The American missionary Megan Davis arrives in Shanghai during the Chinese Civil War to marry the missionary Dr. Robert Strife. However, Robert postpones their wedding to rescue some orphans in an orphanage in Chapei section that is burning in the middle of a battlefield. While returning to Shanghai with the children, they are separated in the crowd, Megan is hit in the head and knocked out, but is saved by General Yen and brought by train to his palace. As the days go by, the General's mistress Mah-Li becomes close to Megan and when she is accused of betrayal for giving classified information to the enemies, Megan asks for her life. The cruel General Yen falls in love for the naive and pure Megan and accepts her request to spare the life of Mah-Li against the will of his financial advisor Jones. Meanwhile Megan feels attracted by the powerful and gentle General Yen, but resists to his flirtation. When Mah-Li betrays General Yen and destroys his empire, Megan realizes that to be able ... Written by
Claudio Carvalho, Rio de Janeiro, Brazil
Swedish actor Nils Asther played General Yen. Asian actors were never cast in lead roles in American productions at the time. Although multilingual, Asther did not speak Mandarin. However, he did use a Mandarin dialect for the part. See more »
Yen once told me you could crowd a lifetime into an hour. Heh. Into a drink. Great guy. Great gambler. Told me he couldn't lose. And the joke was certainly on him. He lost his province, his army, and his life. Maybe not. Maybe the joke's on us. Ah... maybe you will marry Strike at that. Yen was crazy. He said we never really die... we only change. He was nuts about cherry trees. Well, maybe he's a cherry tree now. Maybe he's the wind that's pushing that sail. Maybe he's the wind that's playing ...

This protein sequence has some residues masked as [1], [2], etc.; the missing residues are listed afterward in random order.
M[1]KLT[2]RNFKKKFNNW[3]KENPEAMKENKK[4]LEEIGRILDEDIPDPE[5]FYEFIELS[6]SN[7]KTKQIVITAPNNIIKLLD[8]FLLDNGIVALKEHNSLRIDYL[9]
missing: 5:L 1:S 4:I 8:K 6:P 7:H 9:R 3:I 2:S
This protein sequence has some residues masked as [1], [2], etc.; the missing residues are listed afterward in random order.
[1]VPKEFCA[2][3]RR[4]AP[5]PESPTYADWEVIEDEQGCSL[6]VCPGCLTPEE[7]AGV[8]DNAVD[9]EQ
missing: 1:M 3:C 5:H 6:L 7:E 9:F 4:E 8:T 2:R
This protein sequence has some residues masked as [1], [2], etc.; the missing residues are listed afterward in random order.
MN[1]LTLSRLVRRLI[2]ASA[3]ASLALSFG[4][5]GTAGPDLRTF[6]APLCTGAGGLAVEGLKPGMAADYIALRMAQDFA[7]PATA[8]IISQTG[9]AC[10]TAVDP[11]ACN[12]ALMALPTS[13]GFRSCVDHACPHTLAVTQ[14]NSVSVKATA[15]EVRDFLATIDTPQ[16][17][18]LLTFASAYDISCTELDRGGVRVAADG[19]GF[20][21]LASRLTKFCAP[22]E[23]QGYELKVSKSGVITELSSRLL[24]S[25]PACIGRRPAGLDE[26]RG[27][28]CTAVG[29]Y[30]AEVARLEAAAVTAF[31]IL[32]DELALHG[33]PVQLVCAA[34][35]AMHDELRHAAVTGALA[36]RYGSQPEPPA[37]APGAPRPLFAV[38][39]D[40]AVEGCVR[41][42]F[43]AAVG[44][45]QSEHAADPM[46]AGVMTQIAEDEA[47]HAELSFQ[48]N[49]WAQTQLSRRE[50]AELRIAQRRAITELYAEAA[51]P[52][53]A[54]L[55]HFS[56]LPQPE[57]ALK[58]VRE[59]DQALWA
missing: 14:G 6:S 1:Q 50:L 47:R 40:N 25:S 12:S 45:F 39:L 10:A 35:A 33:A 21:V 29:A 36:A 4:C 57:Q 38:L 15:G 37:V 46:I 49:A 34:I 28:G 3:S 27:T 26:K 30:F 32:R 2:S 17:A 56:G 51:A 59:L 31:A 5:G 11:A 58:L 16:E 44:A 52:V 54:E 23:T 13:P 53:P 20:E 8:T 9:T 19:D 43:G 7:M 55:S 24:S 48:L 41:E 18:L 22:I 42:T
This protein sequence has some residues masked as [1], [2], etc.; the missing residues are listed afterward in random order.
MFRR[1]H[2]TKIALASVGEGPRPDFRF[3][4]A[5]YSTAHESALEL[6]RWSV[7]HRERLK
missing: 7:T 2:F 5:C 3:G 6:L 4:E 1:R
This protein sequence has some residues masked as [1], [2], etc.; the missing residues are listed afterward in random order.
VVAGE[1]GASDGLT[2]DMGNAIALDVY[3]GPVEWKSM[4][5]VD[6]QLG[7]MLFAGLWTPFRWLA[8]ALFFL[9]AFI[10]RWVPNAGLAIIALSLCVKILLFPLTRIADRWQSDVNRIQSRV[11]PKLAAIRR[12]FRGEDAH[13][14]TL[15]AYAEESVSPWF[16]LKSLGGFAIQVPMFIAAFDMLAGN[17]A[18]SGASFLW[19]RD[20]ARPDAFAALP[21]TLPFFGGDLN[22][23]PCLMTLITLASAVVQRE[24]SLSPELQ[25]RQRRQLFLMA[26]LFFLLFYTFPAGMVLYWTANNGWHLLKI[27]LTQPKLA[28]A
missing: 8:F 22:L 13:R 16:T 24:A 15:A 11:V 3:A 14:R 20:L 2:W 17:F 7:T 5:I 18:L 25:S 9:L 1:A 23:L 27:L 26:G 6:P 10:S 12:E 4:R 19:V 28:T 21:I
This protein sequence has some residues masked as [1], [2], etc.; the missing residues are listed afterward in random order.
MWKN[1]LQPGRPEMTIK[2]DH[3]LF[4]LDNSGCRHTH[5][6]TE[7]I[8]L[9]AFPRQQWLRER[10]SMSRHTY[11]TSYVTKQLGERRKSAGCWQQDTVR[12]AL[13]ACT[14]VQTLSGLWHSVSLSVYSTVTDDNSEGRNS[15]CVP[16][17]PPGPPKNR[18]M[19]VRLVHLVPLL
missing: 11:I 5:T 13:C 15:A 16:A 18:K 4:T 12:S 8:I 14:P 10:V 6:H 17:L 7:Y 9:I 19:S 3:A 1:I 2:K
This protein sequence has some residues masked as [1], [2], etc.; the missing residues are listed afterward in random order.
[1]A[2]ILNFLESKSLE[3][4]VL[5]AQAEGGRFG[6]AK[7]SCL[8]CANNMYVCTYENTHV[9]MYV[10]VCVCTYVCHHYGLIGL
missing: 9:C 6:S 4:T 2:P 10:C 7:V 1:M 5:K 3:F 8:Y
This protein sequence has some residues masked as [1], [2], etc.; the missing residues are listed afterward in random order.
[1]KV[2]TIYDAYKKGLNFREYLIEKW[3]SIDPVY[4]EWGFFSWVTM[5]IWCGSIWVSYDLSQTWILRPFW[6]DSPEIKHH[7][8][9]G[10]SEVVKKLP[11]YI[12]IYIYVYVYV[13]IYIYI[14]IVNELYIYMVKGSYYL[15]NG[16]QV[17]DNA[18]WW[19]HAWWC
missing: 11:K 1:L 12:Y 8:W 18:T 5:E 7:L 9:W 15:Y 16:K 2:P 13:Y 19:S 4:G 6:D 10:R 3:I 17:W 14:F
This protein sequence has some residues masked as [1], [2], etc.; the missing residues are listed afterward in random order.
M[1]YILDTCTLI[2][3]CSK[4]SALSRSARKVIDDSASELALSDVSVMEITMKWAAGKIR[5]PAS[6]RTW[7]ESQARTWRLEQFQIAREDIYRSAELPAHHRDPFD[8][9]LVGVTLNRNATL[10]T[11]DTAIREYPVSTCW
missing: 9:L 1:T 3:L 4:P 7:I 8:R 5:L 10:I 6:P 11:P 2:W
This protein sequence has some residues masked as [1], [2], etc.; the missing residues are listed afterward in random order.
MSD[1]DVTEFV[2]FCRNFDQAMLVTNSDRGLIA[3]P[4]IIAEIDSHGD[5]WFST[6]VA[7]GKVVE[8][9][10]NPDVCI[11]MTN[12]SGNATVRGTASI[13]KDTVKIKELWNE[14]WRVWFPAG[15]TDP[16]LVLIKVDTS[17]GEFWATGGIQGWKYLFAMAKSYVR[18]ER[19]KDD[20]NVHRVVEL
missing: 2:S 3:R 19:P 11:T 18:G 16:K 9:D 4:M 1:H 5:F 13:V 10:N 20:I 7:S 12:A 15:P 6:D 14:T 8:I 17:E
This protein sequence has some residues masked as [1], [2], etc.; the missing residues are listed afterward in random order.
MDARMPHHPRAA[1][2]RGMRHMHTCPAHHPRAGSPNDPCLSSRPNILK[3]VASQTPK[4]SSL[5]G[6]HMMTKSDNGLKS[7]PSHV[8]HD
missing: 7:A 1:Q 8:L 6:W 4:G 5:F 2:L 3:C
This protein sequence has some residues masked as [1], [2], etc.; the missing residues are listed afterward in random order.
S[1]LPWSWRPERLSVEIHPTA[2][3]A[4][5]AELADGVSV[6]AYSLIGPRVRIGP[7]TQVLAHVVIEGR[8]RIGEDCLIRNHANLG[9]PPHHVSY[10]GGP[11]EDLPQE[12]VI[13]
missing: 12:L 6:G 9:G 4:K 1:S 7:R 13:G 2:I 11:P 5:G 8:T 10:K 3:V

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This little known film represents fine work by everybody involved. Barbara Stanwyck and Nils Asther are absolutely mesmerizing. You would not know it is a Frank Capra film-- it has none of his familiar "life is good" feeling. Though, his fine direction shows. The street scenes in war-torn Shanghai will have you on edge. Stanwyck, the American do-gooder, barges in where brave men fear to go,and plays it beautifully. She learns many lessons along the way. All of the sets are impeccably done. The Missionery's house looks just right. Yen's palace is rich and beautiful. The train scenes are great. This has been tagged as Drama and War, but it is also a magnificent romance. It was my late husband's favorite film.
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